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NUNN ON ONE: ENTERTAINMENT Nick Adams: 'Priscilla, 'La Cage' and upcoming benefit
by Jerry Nunn, Windy City Times

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Performer Nick Adams has made a career out of music. After earning a BFA in musical theater at the Boston Conservatory of Music, he joined the national tour of the musical Chicago before becoming a part of the Broadway cast.

He contributed to many hit revivals, including A Chorus Line, Guys and Dolls, and La Cage Aux Folles. Adams famously originated the role of Adam/Felicia in Priscilla: Queen of the Desert that premiered on Broadway.

Television and film credits include Sex and the City 2, Smash and As the World Turns. His world is turning fast with new projects before and after an upcoming benefit in the Windy City.

Windy City Times: Start off with your background.

Nick Adams: I was born and raised in Erie, Pennsylvania. I went to school in Boston. I have been in New York for 12 years.

WCT: Did you always love musicals?

NA: I started doing shows in my hometown in a little community theater when I was nine. I fell in love with it.

I was a really shy kid. I felt isolated, like a lot of theater people do, but I found a community that celebrated something I was good at. I never really considered doing anything else. I didn't make a choice of my profession. It was just understood that this was what I was going to do with my life.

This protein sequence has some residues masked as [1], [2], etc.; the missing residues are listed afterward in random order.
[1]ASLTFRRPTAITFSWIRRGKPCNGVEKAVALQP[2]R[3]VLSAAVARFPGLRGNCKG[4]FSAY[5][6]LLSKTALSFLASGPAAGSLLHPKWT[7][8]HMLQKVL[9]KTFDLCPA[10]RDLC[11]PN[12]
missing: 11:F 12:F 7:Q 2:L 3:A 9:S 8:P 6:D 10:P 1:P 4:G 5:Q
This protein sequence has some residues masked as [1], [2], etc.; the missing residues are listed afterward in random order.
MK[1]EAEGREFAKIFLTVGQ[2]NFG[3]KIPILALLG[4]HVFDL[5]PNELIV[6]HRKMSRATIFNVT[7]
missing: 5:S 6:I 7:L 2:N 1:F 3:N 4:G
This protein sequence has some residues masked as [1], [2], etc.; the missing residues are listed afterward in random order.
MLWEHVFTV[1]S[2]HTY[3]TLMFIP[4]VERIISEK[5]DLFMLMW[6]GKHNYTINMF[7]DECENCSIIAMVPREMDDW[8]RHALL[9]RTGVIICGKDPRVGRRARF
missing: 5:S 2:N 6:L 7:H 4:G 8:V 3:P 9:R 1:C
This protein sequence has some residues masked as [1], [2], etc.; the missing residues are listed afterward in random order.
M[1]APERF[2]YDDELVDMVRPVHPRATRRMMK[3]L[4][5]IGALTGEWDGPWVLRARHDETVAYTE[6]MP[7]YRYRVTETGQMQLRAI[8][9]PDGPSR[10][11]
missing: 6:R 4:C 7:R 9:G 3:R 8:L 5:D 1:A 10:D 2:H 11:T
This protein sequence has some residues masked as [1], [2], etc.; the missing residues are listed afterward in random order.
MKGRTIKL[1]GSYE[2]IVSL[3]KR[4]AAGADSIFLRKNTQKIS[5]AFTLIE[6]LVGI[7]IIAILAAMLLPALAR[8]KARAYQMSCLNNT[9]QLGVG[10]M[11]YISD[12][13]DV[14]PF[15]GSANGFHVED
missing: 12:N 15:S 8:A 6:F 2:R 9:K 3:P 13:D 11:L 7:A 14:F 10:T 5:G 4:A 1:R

WCT: Do you have a favorite musical of all time?

NA: It is hard to pick, but I grew up loving Chicago and A Chorus Line. They were the two shows I was obsessed with.

When I was in college as a young gay I had show posters on my walls from those two musicals. They are two Broadway shows I have done. It is pretty wild how that manifested.

WCT: You are living the dream. If there was a musical about your coming out what would it be called?

NA: Isn't It Obvious?

WCT: That's a good name for a musical! [both laugh] When did you come out of the closet?

NA: I went to a Catholic high school. Not that my parents gave me any indication that they wouldn't be a hundred percent accepting, but I didn't have the self-awareness that kids these days have. I wasn't exposed to any role models in that regard. I felt it wasn't normal so I tried to be what normal was at the time.

I did summer stock when I was 16 and lived in Cincinnati by myself for four months. I figured out who I was at that point as much as I could. By the time I was a freshman in college I was around people that were like me so it was not an issue.

I then shared that part of my life with my parents. They were very grateful I was finally ready to talk about it. It wasn't a big deal at all. I was fortunate.

WCT: When you landed the role in Priscilla, did you know it would be life changing?

NA: I knew in my gut that show was going to happen and that role was mine. I knew it would be my opportunity to move on from the ensemble. I set my sights on it and did everything in my power to make it happen.